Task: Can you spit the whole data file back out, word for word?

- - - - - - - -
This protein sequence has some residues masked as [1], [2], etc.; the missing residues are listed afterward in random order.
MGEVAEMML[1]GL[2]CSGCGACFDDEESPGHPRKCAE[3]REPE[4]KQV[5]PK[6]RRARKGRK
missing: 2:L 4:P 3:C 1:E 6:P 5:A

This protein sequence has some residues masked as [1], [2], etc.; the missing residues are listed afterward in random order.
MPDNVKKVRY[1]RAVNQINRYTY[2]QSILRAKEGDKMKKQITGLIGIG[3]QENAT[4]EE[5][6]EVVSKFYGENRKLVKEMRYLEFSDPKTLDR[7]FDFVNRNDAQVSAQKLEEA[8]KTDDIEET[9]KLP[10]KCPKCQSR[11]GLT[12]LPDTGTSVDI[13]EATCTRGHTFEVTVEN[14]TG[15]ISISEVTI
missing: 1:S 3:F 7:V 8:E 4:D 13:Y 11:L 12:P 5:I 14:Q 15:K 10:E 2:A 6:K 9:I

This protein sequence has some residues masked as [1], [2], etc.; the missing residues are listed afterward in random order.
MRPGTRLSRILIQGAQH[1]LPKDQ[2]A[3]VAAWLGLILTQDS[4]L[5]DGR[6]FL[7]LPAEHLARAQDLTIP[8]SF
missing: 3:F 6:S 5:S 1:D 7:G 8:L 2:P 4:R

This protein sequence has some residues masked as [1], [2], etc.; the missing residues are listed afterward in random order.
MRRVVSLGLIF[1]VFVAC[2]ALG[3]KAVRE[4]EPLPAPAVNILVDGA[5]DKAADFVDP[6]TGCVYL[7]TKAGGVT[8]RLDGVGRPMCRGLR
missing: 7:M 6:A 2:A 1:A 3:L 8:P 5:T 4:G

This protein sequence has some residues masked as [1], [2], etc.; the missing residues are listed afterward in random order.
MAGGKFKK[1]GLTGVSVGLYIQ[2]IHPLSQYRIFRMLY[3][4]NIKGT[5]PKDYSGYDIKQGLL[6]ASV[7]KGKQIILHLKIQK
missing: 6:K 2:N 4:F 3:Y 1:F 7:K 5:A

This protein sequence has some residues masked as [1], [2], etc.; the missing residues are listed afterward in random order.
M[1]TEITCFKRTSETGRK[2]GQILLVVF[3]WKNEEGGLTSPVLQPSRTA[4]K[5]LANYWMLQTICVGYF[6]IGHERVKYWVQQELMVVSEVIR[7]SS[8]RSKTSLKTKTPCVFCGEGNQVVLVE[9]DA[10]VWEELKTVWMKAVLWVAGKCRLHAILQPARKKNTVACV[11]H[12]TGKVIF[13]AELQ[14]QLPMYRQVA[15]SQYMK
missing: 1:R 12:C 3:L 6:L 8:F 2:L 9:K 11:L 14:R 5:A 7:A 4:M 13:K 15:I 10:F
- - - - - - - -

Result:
This protein sequence has some residues masked as [1], [2], etc.; the missing residues are listed afterward in random order.
MGEVAEMML[1]GL[2]CSGCGACFDDEESPGHPRKCAE[3]REPE[4]KQV[5]PK[6]RRARKGRK
missing: 2:L 4:P 3:C 1:E 6:P 5:A

This protein sequence has some residues masked as [1], [2], etc.; the missing residues are listed afterward in random order.
MPDNVKKVRY[1]RAVNQINRYTY[2]QSILRAKEGDKMKKQITGLIGIG[3]QENAT[4]EE[5][6]EVVSKFYGENRKLVKEMRYLEFSDPKTLDR[7]FDFVNRNDAQVSAQKLEEA[8]KTDDIEET[9]KLP[10]KCPKCQSR[11]GLT[12]LPDTGTSVDI[13]EATCTRGHTFEVTVEN[14]TG[15]ISISEVTI
missing: 1:S 3:F 7:V 8:E 4:D 13:Y 11:L 12:P 5:I 14:Q 15:K 10:E 2:A 6:K 9:I

This protein sequence has some residues masked as [1], [2], etc.; the missing residues are listed afterward in random order.
MRPGTRLSRILIQGAQH[1]LPKDQ[2]A[3]VAAWLGLILTQDS[4]L[5]DGR[6]FL[7]LPAEHLARAQDLTIP[8]SF
missing: 3:F 6:S 5:S 1:D 7:G 8:L 2:P 4:R

This protein sequence has some residues masked as [1], [2], etc.; the missing residues are listed afterward in random order.
MRRVVSLGLIF[1]VFVAC[2]ALG[3]KAVRE[4]EPLPAPAVNILVDGA[5]DKAADFVDP[6]TGCVYL[7]TKAGGVT[8]RLDGVGRPMCRGLR
missing: 7:M 6:A 2:A 1:A 3:L 8:P 5:T 4:G

This protein sequence has some residues masked as [1], [2], etc.; the missing residues are listed afterward in random order.
MAGGKFKK[1]GLTGVSVGLYIQ[2]IHPLSQYRIFRMLY[3][4]NIKGT[5]PKDYSGYDIKQGLL[6]ASV[7]KGKQIILHLKIQK
missing: 6:K 2:N 4:F 3:Y 1:F 7:K 5:A

This protein sequence has some residues masked as [1], [2], etc.; the missing residues are listed afterward in random order.
M[1]TEITCFKRTSETGRK[2]GQILLVVF[3]WKNEEGGLTSPVLQPSRTA[4]K[5]LANYWMLQTICVGYF[6]IGHERVKYWVQQELMVVSEVIR[7]SS[8]RSKTSLKTKTPCVFCGEGNQVVLVE[9]DA[10]VWEELKTVWMKAVLWVAGKCRLHAILQPARKKNTVACV[11]H[12]TGKVIF[13]AELQ[14]QLPMYRQVA[15]SQYMK
missing: 1:R 12:C 3:L 6:L 8:F 2:L 9:K 11:L 14:R 5:A 7:A 4:M 13:K 15:I 10:F